Labavitch Lab

Cell wall metabolism and the production of biofuels.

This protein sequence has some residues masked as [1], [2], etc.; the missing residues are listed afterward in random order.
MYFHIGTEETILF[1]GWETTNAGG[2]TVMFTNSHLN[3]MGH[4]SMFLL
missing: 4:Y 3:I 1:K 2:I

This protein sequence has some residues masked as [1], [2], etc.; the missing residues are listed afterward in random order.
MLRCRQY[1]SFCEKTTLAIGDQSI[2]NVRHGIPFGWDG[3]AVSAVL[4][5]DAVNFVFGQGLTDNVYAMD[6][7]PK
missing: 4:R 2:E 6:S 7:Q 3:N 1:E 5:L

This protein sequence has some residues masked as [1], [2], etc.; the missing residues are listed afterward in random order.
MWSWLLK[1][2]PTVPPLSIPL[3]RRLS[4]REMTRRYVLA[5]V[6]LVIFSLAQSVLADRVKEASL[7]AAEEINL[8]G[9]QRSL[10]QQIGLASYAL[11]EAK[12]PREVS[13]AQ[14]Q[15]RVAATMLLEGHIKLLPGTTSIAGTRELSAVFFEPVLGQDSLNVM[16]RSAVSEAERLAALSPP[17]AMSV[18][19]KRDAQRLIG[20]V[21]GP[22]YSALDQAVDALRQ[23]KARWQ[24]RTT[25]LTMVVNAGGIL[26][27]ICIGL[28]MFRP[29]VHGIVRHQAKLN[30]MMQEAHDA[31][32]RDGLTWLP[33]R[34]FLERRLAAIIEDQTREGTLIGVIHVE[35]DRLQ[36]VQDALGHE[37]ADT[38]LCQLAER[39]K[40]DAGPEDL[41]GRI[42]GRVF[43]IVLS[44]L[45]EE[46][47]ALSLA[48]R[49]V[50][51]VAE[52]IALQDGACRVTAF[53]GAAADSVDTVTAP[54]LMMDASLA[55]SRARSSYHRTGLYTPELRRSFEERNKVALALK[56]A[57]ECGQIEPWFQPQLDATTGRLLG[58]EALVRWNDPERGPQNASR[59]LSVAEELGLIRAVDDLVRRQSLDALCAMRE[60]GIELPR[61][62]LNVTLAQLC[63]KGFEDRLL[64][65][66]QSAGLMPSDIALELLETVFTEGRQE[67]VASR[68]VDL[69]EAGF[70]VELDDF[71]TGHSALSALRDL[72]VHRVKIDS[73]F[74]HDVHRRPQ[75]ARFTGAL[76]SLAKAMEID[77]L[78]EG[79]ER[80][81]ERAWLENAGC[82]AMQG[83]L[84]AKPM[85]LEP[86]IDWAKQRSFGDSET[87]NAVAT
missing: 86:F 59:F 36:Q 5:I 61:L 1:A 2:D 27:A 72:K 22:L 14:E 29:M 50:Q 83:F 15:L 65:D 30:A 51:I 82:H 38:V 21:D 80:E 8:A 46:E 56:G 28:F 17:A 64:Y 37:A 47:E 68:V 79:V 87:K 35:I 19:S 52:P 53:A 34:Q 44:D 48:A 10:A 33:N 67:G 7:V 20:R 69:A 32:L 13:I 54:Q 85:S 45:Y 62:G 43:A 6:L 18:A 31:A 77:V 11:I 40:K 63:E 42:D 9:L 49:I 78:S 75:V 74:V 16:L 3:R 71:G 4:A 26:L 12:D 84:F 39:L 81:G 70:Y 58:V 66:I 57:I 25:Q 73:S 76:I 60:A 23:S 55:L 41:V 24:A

In the last few years, increasing fuel costs and concerns about global warming have led to an explosion of interest in the generation of liquid fuels from plant-generated molecules.  In addition to efforts to make use of plant organs that accumulate lipid, there is also considerable interest in fermenting the sugars that are locked into plant polysaccharides (either stored starch or the variety of cell wall polymers) to produce ethanol and other portable, combustible liquid molecules.  The major limitation for using cell wall polysaccharides as a source of fermentable sugars is that these polymers are not readily converted to monosaccharides.  However, as discussed above, pathogens and insects produce a variety of CWDPs whose biological functions are the digestion of lignocellulose to provide them with metabolizable sources of carbon (i.e., "biofuels" for the pathogens and insects).  Thus, our work on biofuels is mostly based on exploiting the biochemical understanding of cell wall metabolism that we have obtained in our studies of plants, microbes and insects in order to carry out a more efficient and economically viable bioconversion of cell wall polysaccharides to fermentable sugars.   The potential biofuels feedstock organisms we are working with include wheat and rice, wastes produced during the processing of sugar beets, tomatoes etc., and unicellular green algae.  In our project with wheat and rice, we also are attempting to identify the genes that encode important polysaccharide biosynthetic enzymes so that we can manipulate the synthesis and assembly of cell walls so that a crop plant with a more "bioconversion compliant" cell wall structure can be grown.        

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